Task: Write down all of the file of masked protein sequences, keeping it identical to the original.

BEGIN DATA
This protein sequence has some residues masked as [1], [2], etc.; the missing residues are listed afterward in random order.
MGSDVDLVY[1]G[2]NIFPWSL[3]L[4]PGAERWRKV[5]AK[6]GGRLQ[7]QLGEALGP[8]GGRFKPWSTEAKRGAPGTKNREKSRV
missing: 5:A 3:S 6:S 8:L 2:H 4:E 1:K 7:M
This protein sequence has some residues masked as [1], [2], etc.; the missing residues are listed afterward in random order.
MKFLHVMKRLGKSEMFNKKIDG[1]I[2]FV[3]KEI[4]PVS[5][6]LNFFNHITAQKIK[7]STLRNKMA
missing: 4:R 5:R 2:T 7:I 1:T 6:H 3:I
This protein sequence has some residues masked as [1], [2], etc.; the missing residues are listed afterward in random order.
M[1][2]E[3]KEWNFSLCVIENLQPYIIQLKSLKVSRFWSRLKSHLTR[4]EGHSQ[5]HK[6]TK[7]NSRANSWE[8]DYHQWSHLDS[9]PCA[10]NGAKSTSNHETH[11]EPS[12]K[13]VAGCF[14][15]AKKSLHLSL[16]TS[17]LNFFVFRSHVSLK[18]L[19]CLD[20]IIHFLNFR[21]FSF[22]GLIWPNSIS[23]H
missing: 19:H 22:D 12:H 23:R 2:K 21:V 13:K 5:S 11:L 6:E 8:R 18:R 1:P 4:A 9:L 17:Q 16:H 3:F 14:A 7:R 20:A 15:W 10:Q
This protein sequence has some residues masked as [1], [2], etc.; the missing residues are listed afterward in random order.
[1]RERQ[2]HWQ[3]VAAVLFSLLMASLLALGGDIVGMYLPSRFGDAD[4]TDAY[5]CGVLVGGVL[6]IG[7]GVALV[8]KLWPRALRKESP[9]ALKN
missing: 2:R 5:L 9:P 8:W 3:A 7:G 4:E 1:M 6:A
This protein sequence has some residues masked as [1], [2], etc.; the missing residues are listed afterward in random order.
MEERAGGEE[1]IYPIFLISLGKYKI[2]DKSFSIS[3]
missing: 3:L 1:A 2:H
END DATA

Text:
This protein sequence has some residues masked as [1], [2], etc.; the missing residues are listed afterward in random order.
MGSDVDLVY[1]G[2]NIFPWSL[3]L[4]PGAERWRKV[5]AK[6]GGRLQ[7]QLGEALGP[8]GGRFKPWSTEAKRGAPGTKNREKSRV
missing: 5:A 3:S 6:S 8:L 2:H 4:E 1:K 7:M
This protein sequence has some residues masked as [1], [2], etc.; the missing residues are listed afterward in random order.
MKFLHVMKRLGKSEMFNKKIDG[1]I[2]FV[3]KEI[4]PVS[5][6]LNFFNHITAQKIK[7]STLRNKMA
missing: 4:R 5:R 2:T 7:I 1:T 6:H 3:I
This protein sequence has some residues masked as [1], [2], etc.; the missing residues are listed afterward in random order.
M[1][2]E[3]KEWNFSLCVIENLQPYIIQLKSLKVSRFWSRLKSHLTR[4]EGHSQ[5]HK[6]TK[7]NSRANSWE[8]DYHQWSHLDS[9]PCA[10]NGAKSTSNHETH[11]EPS[12]K[13]VAGCF[14][15]AKKSLHLSL[16]TS[17]LNFFVFRSHVSLK[18]L[19]CLD[20]IIHFLNFR[21]FSF[22]GLIWPNSIS[23]H
missing: 19:H 22:D 12:H 23:R 2:K 21:V 13:K 5:S 11:L 6:E 8:R 18:R 1:P 4:A 9:L 17:Q 16:H 3:F 14:A 7:R 20:A 15:W 10:Q
This protein sequence has some residues masked as [1], [2], etc.; the missing residues are listed afterward in random order.
[1]RERQ[2]HWQ[3]VAAVLFSLLMASLLALGGDIVGMYLPSRFGDAD[4]TDAY[5]CGVLVGGVL[6]IG[7]GVALV[8]KLWPRALRKESP[9]ALKN
missing: 2:R 5:L 9:P 8:W 3:A 7:G 4:E 1:M 6:A
This protein sequence has some residues masked as [1], [2], etc.; the missing residues are listed afterward in random order.
MEERAGGEE[1]IYPIFLISLGKYKI[2]DKSFSIS[3]
missing: 3:L 1:A 2:H